Monday, August 16, 2010

what the &%$#?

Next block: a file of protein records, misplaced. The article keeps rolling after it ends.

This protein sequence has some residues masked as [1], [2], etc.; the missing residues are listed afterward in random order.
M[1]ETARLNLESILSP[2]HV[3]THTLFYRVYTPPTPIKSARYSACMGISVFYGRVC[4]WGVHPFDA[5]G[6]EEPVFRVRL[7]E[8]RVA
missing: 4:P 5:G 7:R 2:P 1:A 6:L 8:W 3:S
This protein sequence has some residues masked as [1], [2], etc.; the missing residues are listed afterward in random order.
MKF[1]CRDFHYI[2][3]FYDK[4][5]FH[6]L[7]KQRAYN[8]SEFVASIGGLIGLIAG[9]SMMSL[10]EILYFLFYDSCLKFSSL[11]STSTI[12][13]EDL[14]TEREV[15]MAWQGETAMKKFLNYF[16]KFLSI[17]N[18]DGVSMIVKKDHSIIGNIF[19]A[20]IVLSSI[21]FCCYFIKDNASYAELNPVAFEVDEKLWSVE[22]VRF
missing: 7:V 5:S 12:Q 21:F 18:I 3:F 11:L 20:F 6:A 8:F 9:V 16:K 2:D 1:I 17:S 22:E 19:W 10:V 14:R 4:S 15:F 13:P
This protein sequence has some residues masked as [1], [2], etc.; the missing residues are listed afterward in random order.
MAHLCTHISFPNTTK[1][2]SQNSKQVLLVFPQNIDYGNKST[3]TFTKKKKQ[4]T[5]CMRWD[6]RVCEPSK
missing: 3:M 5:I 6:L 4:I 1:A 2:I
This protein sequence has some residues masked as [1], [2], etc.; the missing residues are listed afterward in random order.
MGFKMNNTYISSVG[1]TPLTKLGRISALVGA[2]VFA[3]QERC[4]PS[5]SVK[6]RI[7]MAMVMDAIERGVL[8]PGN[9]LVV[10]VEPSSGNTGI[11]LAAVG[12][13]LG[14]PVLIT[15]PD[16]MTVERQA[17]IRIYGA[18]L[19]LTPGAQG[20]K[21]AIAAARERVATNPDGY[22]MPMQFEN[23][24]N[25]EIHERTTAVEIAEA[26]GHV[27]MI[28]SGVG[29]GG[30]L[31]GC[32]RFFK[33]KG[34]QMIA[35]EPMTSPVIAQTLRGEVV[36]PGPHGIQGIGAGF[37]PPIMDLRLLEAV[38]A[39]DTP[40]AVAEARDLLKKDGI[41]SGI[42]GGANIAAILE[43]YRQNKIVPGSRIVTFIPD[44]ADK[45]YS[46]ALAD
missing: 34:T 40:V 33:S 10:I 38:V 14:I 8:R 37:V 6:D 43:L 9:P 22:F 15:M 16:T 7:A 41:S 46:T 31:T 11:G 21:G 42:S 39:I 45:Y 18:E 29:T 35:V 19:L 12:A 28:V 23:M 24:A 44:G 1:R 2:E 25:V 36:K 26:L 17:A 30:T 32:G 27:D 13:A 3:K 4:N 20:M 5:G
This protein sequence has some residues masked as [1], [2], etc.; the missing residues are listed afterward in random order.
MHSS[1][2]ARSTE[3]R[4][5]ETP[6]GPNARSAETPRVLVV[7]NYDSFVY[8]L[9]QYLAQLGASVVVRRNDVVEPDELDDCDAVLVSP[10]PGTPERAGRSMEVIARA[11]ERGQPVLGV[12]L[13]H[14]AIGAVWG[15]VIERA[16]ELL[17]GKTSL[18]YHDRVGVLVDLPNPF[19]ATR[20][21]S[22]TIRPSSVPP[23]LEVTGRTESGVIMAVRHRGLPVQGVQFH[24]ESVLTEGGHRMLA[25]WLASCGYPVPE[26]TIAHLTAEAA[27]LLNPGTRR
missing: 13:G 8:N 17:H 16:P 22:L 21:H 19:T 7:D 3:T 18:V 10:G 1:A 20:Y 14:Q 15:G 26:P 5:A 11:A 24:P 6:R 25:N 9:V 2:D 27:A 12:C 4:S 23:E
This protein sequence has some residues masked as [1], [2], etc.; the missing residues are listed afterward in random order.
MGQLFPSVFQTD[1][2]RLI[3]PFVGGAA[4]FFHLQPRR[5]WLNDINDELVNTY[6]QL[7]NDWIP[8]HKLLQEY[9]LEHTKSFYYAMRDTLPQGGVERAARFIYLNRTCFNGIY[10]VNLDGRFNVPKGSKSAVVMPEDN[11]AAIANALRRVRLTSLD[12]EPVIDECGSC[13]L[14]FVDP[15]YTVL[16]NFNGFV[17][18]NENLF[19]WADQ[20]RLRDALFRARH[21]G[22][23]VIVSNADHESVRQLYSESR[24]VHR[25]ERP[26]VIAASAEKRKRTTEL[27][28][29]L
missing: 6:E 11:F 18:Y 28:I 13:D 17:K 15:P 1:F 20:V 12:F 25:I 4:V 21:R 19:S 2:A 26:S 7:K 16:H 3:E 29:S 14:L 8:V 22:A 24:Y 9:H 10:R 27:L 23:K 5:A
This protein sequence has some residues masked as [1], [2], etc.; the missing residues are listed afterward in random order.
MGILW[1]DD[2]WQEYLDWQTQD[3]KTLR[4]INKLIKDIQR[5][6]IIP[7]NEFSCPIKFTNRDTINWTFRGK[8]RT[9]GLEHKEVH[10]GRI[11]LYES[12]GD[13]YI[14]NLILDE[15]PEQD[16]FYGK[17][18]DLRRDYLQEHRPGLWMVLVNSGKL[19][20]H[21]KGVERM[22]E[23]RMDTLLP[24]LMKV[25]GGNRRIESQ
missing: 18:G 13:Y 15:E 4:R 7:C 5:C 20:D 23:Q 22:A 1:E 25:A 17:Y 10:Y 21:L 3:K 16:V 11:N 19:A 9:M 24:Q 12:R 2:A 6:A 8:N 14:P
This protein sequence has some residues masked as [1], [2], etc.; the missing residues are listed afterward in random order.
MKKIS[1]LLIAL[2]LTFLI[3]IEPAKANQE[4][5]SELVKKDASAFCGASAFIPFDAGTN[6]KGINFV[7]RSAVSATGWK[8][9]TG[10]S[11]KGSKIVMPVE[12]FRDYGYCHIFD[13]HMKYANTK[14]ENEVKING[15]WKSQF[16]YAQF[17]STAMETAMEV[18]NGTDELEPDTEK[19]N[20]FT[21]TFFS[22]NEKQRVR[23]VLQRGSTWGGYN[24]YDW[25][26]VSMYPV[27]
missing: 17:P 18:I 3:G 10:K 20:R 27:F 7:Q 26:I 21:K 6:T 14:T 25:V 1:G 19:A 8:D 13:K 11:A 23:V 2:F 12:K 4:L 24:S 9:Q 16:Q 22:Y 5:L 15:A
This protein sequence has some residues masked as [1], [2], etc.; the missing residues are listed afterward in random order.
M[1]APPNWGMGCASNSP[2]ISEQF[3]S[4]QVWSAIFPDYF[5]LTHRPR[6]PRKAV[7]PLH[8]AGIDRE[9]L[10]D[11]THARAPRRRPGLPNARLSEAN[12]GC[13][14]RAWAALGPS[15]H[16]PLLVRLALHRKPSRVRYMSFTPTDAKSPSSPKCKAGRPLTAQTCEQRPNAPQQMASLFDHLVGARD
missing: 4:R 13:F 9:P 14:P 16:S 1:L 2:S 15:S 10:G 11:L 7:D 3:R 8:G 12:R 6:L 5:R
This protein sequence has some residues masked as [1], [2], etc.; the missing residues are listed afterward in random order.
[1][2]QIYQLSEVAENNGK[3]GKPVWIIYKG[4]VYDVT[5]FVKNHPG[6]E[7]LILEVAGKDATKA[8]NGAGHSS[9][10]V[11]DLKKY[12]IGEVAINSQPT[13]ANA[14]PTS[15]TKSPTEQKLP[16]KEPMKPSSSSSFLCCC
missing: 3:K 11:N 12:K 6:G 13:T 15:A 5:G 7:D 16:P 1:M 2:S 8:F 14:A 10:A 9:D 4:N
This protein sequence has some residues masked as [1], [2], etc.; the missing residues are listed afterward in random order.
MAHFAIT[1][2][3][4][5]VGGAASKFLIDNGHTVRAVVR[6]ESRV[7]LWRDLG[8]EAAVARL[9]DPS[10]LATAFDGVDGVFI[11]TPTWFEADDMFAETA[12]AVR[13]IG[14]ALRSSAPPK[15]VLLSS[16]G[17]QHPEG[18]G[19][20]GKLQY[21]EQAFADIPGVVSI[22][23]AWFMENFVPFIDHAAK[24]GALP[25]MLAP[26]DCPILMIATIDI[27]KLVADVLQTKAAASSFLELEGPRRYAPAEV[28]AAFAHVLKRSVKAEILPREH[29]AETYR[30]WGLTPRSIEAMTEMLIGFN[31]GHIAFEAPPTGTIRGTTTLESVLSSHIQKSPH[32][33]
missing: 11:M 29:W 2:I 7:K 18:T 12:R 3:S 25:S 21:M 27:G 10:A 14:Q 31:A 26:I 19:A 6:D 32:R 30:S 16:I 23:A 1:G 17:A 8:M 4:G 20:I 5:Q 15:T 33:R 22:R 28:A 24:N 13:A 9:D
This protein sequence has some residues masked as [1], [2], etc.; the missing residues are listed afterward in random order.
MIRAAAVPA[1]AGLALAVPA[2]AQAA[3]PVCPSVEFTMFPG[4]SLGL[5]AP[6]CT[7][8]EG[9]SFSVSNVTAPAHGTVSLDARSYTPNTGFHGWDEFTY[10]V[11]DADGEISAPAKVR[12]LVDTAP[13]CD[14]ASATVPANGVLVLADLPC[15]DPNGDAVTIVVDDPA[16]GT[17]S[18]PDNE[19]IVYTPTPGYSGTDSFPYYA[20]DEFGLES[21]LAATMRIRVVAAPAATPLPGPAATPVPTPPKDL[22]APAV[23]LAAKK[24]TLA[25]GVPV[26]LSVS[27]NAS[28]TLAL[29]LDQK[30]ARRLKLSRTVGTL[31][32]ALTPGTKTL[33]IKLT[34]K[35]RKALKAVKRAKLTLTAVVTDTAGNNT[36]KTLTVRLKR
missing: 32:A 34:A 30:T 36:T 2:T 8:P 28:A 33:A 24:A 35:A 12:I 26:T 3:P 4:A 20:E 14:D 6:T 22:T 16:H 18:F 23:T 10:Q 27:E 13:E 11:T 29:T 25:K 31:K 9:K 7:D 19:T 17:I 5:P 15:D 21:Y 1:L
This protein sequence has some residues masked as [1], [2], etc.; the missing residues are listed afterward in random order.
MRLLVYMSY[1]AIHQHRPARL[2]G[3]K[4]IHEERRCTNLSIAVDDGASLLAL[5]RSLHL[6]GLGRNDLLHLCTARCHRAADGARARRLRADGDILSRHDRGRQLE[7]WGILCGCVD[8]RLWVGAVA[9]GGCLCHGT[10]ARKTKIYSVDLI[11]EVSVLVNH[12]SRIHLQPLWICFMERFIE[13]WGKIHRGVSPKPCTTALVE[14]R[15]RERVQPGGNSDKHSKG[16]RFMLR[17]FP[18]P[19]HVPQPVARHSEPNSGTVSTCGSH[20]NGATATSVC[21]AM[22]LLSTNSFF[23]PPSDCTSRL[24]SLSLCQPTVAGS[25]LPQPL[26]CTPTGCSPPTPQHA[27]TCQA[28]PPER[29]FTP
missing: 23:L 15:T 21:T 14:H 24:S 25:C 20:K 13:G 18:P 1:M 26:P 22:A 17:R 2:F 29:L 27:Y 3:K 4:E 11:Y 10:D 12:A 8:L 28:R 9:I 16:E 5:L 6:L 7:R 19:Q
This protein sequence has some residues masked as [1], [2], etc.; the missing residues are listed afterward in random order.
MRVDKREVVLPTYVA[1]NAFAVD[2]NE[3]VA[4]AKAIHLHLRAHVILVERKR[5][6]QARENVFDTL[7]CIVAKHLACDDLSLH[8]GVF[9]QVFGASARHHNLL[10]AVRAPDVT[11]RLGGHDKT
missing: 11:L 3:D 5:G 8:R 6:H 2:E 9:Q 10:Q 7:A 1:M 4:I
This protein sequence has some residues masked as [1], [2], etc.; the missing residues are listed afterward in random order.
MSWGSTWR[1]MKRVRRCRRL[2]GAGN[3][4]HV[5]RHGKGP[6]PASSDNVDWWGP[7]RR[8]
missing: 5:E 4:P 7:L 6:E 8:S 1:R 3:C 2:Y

Today, I am taking a look at an article on a book (Shooting Star) under review by the Broken Arrow school district. I think this article really speaks to the necessity for parents to have a home-based system of "censorship," for lack of a better word. Every family decides what they think their children should or shouldn't hear about or see or learn, right? So why is it that some parents feel it is their place to put their own restrictions on every other family in the school district? Sure there are swear words in Shooting Star (Fredrick McKissack Jr), but does that negate the message? Surely not. The words of a text are a way to tell a story. If this story takes place in a setting where a swear would be heard, is it really useful to leave them out at the risk of making the text sound unreal? Some parents may think so, and so it is up to those parents to make sure they read what their children are reading in order to make informed decisions about what books should be brought home and which should be left at the library or seen in the classroom. Most teachers seem to have no problem with assigning a different reading if a parent is strictly opposed to a certain text. I think censorship on a large scale is absurd and ties up time and resources that could be better utilized in other areas. As one person commented on the article, "I know we've been having hot weather, but has it really hit Farenheit 451 in Broken Arrow?"

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